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Tuesday, 6 January 2015

Keeping in trim? Ford wheel of fortune spins as CJEU faces spare part questions

Case C-500/14 Ford Motor Company is a reference made by the Tribunale ordinario di Torino, Italy, for a preliminary ruling by the Court of Justice of the European Union (CJEU) on a matter that has been raised before the Italian courts on a number of occasions in recent years -- the unauthorised manufacture of "spare part" wheel trims bearing the trade marks of the original manufacturer in order to enable the purchaser to make sure that his purchase matches the appearance of the rest of his car. The subtle twist here is not however whether there is an infringement of any trade mark rights but whether there is a defence based on European design law. The questions referred to the Court of Justice are:
(a) Is it compatible with [EU] law to interpret Article 14 of Directive 98/71 [on the legal protection of designs] and Article 110 of Regulation ... 6/2002 [on Community designs] as conferring on producers of replacement parts and accessories the right to use trade marks registered by third parties in order to allow the end purchaser to restore the original appearance of a complex product and, therefore, also when the proprietor of the trade mark applies the distinctive sign in question to a replacement part or accessory intended to be mounted on the complex product in such a way that it is externally visible and thus contributes to the external appearance of the complex product?

(b) Is the repair clause set out in Article 14 of Directive 98/71 and Article 110 of Regulation ... 6/2002 to be interpreted as constituting a subjective right for third-party producers of replacement parts and accessories and, if so, does that subjective right include the right for such third parties to use the trade mark registered by another party in respect of replacement parts and accessories, by way of derogation from the rules laid down in Regulation ... 207/2009 and Directive ... 89/104 and, therefore, when the proprietor of the trade mark also applies the distinctive sign in question to a replacement part or accessory intended to be mounted on the complex product in such a way that it is externally visible and thus contributes to the external appearance of the complex product?
Both Article 14 of the Directive and Article 110 of the Regulation are transitional provisions. Article 14 of the Directive reads as follows:
Until such time as amendments to this Directive are adopted on a proposal from the Commission in accordance with the provisions of Article 18, Member States shall maintain in force their existing legal provisions relating to the use of the design of a component part used for the purpose of the repair of a complex product so as to restore its original appearance and shall introduce changes to those provisions only if the purpose is to liberalise the market for such parts.
Article 110((1) reads as follows:
1. Until such time as amendments to this Regulation enter into force on a proposal from the Commission on this subject, protection as a Community design shall not exist for a design which constitutes a component part of a complex product used within the meaning of Article 19(1) for the purpose of the repair of that complex product so as to restore its original appearance.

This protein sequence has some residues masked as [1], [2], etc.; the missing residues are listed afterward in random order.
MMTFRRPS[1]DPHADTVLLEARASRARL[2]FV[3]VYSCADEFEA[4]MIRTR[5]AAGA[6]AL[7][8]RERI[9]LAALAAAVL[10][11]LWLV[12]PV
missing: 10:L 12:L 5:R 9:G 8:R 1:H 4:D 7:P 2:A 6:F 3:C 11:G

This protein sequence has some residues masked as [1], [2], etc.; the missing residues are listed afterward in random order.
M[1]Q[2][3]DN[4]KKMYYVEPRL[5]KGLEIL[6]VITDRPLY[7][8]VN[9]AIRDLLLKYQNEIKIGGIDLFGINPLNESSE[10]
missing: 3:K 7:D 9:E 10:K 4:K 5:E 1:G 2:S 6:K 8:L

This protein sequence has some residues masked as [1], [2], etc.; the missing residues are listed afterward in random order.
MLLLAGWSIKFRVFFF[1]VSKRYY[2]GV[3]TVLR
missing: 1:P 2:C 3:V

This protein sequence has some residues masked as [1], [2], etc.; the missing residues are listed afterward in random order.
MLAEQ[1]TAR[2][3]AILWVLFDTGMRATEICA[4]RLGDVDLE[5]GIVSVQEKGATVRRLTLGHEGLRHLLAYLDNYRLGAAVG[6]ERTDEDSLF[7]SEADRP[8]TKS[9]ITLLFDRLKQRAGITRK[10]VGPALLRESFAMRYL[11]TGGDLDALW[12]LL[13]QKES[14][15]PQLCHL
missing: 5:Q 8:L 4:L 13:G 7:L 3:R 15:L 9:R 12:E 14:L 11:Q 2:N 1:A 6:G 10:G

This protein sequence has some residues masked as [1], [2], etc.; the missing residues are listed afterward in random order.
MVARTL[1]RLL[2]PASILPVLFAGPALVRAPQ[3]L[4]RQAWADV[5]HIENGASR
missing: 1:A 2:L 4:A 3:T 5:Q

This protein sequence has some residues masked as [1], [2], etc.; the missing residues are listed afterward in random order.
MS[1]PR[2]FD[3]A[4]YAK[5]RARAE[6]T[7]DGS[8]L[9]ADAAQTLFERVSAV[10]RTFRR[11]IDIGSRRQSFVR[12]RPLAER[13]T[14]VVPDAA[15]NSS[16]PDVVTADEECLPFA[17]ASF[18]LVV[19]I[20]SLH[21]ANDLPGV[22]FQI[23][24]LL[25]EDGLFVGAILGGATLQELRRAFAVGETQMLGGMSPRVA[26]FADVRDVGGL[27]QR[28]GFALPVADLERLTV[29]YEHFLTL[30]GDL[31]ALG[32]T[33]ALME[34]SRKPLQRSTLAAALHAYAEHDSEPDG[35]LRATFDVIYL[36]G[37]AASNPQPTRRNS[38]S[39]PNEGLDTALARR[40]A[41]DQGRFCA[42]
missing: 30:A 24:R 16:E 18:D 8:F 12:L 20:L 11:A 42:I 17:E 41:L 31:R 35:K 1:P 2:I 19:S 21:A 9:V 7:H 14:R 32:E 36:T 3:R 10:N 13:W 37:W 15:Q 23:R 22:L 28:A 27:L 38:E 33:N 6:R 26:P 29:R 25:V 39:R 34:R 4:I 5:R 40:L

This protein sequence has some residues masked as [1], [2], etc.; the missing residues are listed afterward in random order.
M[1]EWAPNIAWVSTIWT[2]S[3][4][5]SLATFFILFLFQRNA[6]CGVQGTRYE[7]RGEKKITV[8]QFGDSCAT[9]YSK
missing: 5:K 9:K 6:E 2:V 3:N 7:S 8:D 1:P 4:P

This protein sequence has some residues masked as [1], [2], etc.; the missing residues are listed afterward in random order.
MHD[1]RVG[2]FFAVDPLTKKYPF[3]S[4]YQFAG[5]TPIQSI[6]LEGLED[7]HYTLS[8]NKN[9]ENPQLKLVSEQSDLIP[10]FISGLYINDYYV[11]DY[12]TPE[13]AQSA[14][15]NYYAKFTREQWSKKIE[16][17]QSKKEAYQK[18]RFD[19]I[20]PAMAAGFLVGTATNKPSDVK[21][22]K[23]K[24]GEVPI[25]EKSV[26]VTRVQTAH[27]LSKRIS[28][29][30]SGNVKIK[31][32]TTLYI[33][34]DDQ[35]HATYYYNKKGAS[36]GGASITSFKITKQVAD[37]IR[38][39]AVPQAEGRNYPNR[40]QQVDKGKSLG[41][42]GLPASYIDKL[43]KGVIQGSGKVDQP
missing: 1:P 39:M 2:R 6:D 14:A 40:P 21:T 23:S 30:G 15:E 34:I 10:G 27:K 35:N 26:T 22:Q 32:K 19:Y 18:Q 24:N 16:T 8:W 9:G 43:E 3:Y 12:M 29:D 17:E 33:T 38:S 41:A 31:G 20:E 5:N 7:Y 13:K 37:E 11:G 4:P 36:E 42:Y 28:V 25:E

This Kat is unaware of the precise factual circumstances of the underlying litigation that has led to the Tribunale ordinario di Torino asking these questions, but -- irrespective of the circumstances -- he is fairly certain that the CJEU will not rule in favour of any resolution of them that leads to anyone other than the trade mark owner being allowed to affix a trade mark, be it two or three dimensional. verbal or figurative, to wheel trims in any situation in which consumers may be misled or deceived.  However, Merpel adds that there are other forces at play here: the actual purchaser of non-Ford replacement parts bearing Ford trade marks may not be confused or deceived, but what about the position of the person who buys the vehicle from him?  Both Kats wonder if this is another of those areas of overlap between trade marks and other IP rights in which the careful attention of the courts may have to repair any possible damage done by insufficiently precise legislation in the first place.

The UK government will be pleased if you get in touch with the UK Intellectual Property Office to tell them what you think, so that they can get involved if necessary.  Just email policy@ipo.gov.uk by this Friday, 9 January 2015. That will give them plenty of ponder time, since the deadline for the UK to lodge observations with the Court of Justice is actually 5 March.

1 comment:

Ben said...

Another intersting update comes from the EFF in the USA where it seems Ford have filed a complaint against a company called Autel, a manufacturer of third-party diagnostics for automobiles, for creating a diagnostic tool that includes a list of Ford car parts and their specifications. There are claims of copyright violation and that Autel violated the anti-circumvention provisions of the Digital Millennium Copyright Act. There are also Trade Mark claims against Autel, claims the Autel misappropriated Ford's trade secrets and that Autel used unfair, unconscionable, or deceptive methods, acts, or practices in the conduct of trade or commerce, in violation of Michigan’s Uniform Trade Practices Act. The complaint can be found here https://www.eff.org/files/2015/01/05/ford_v_autel_complaint.pdf

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